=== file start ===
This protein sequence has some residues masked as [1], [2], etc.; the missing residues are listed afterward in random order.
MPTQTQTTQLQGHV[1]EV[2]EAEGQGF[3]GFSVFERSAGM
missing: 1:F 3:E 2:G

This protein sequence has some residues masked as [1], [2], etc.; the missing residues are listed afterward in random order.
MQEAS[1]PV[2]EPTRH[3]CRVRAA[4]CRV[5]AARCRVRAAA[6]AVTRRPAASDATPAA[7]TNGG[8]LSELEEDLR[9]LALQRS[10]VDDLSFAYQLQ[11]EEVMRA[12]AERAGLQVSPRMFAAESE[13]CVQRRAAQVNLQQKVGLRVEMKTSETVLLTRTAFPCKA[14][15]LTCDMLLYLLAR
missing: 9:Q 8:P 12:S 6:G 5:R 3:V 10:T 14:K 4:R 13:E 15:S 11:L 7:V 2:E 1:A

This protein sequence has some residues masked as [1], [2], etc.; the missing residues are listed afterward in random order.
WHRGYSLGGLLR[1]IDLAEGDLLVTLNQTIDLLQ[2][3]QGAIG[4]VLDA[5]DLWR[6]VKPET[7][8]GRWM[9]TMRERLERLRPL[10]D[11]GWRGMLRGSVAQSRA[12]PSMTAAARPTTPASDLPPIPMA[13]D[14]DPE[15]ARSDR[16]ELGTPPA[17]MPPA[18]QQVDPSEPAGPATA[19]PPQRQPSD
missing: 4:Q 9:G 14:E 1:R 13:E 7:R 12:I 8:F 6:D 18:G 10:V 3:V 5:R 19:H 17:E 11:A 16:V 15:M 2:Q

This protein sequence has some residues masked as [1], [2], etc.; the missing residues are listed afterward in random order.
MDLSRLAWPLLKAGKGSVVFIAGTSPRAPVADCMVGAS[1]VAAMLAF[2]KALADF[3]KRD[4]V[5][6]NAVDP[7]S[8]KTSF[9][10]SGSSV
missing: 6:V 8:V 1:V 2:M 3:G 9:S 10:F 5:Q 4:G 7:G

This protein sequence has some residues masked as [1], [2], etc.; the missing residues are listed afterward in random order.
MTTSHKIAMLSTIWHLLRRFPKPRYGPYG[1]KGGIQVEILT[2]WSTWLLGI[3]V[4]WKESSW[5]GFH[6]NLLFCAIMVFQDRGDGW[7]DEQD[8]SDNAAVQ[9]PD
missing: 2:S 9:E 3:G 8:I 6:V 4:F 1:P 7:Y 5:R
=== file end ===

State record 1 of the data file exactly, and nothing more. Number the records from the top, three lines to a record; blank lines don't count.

This protein sequence has some residues masked as [1], [2], etc.; the missing residues are listed afterward in random order.
MPTQTQTTQLQGHV[1]EV[2]EAEGQGF[3]GFSVFERSAGM
missing: 1:F 3:E 2:G